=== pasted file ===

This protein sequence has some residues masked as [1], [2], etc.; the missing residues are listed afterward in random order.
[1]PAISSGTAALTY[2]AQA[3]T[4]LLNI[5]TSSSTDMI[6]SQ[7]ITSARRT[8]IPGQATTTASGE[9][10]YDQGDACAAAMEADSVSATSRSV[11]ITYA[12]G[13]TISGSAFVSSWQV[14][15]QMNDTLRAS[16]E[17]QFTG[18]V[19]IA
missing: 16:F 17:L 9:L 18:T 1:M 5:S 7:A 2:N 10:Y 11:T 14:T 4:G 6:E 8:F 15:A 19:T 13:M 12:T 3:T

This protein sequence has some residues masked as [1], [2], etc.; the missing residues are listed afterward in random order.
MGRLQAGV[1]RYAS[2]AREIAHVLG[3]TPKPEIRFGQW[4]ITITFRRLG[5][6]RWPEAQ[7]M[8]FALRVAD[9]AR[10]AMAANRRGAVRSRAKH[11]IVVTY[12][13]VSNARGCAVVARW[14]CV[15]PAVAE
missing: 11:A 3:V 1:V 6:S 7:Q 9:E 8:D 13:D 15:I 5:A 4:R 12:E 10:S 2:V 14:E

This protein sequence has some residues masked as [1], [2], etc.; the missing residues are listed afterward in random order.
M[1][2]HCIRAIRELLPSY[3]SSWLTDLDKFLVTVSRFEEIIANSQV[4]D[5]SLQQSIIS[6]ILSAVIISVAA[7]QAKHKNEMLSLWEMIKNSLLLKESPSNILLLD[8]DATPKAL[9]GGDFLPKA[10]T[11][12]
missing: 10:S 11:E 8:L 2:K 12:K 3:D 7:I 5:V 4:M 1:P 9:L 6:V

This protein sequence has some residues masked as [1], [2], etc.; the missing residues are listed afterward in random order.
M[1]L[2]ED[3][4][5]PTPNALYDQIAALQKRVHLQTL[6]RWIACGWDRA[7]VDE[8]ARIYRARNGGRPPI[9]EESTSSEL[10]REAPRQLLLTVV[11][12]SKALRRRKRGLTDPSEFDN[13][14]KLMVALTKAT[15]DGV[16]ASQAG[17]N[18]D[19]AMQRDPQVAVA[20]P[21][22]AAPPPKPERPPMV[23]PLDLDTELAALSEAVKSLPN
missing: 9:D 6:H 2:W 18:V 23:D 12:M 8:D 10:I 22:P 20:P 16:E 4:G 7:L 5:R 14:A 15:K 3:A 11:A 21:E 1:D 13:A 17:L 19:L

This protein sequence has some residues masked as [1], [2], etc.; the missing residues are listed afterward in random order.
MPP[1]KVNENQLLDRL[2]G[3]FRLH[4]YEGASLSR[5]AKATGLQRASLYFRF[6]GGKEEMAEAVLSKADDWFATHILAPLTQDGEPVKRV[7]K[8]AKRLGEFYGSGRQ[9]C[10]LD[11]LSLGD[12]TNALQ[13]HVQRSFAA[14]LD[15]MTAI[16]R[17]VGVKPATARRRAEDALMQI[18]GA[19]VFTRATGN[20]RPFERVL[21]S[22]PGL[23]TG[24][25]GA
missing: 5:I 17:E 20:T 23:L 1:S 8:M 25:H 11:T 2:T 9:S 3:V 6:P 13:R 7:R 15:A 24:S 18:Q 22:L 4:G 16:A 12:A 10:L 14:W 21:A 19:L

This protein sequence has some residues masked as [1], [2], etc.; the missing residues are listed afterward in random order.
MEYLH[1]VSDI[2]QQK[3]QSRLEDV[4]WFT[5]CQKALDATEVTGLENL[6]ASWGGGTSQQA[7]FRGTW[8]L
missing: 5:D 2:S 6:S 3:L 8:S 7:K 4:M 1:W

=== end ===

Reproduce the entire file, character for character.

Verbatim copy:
This protein sequence has some residues masked as [1], [2], etc.; the missing residues are listed afterward in random order.
[1]PAISSGTAALTY[2]AQA[3]T[4]LLNI[5]TSSSTDMI[6]SQ[7]ITSARRT[8]IPGQATTTASGE[9][10]YDQGDACAAAMEADSVSATSRSV[11]ITYA[12]G[13]TISGSAFVSSWQV[14][15]QMNDTLRAS[16]E[17]QFTG[18]V[19]IA
missing: 16:F 17:L 9:L 18:T 1:M 5:S 7:A 2:N 10:Y 11:T 14:T 4:G 6:E 8:F 15:A 19:T 13:M 12:T 3:T

This protein sequence has some residues masked as [1], [2], etc.; the missing residues are listed afterward in random order.
MGRLQAGV[1]RYAS[2]AREIAHVLG[3]TPKPEIRFGQW[4]ITITFRRLG[5][6]RWPEAQ[7]M[8]FALRVAD[9]AR[10]AMAANRRGAVRSRAKH[11]IVVTY[12][13]VSNARGCAVVARW[14]CV[15]PAVAE
missing: 11:A 3:V 1:V 6:S 7:Q 9:E 8:D 13:D 15:I 5:A 4:R 12:E 10:S 2:V 14:E

This protein sequence has some residues masked as [1], [2], etc.; the missing residues are listed afterward in random order.
M[1][2]HCIRAIRELLPSY[3]SSWLTDLDKFLVTVSRFEEIIANSQV[4]D[5]SLQQSIIS[6]ILSAVIISVAA[7]QAKHKNEMLSLWEMIKNSLLLKESPSNILLLD[8]DATPKAL[9]GGDFLPKA[10]T[11][12]
missing: 10:S 11:E 8:L 2:K 12:K 3:D 7:I 5:V 4:M 1:P 9:L 6:V

This protein sequence has some residues masked as [1], [2], etc.; the missing residues are listed afterward in random order.
M[1]L[2]ED[3][4][5]PTPNALYDQIAALQKRVHLQTL[6]RWIACGWDRA[7]VDE[8]ARIYRARNGGRPPI[9]EESTSSEL[10]REAPRQLLLTVV[11][12]SKALRRRKRGLTDPSEFDN[13][14]KLMVALTKAT[15]DGV[16]ASQAG[17]N[18]D[19]AMQRDPQVAVA[20]P[21][22]AAPPPKPERPPMV[23]PLDLDTELAALSEAVKSLPN
missing: 9:D 6:H 2:W 18:V 23:D 12:M 8:D 10:I 22:P 20:P 16:E 4:G 7:L 5:R 14:A 15:K 3:A 11:A 21:E 1:D 13:A 17:L 19:L

This protein sequence has some residues masked as [1], [2], etc.; the missing residues are listed afterward in random order.
MPP[1]KVNENQLLDRL[2]G[3]FRLH[4]YEGASLSR[5]AKATGLQRASLYFRF[6]GGKEEMAEAVLSKADDWFATHILAPLTQDGEPVKRV[7]K[8]AKRLGEFYGSGRQ[9]C[10]LD[11]LSLGD[12]TNALQ[13]HVQRSFAA[14]LD[15]MTAI[16]R[17]VGVKPATARRRAEDALMQI[18]GA[19]VFTRATGN[20]RPFERVL[21]S[22]PGL[23]TG[24][25]GA
missing: 5:I 17:E 20:T 23:L 1:S 8:M 25:H 11:T 2:T 9:S 3:V 6:P 13:R 7:R 15:A 24:S 18:Q 22:L 4:G 16:A 12:A 10:L 14:W 21:A 19:L

This protein sequence has some residues masked as [1], [2], etc.; the missing residues are listed afterward in random order.
MEYLH[1]VSDI[2]QQK[3]QSRLEDV[4]WFT[5]CQKALDATEVTGLENL[6]ASWGGGTSQQA[7]FRGTW[8]L
missing: 5:D 2:S 6:S 3:L 8:S 7:K 4:M 1:W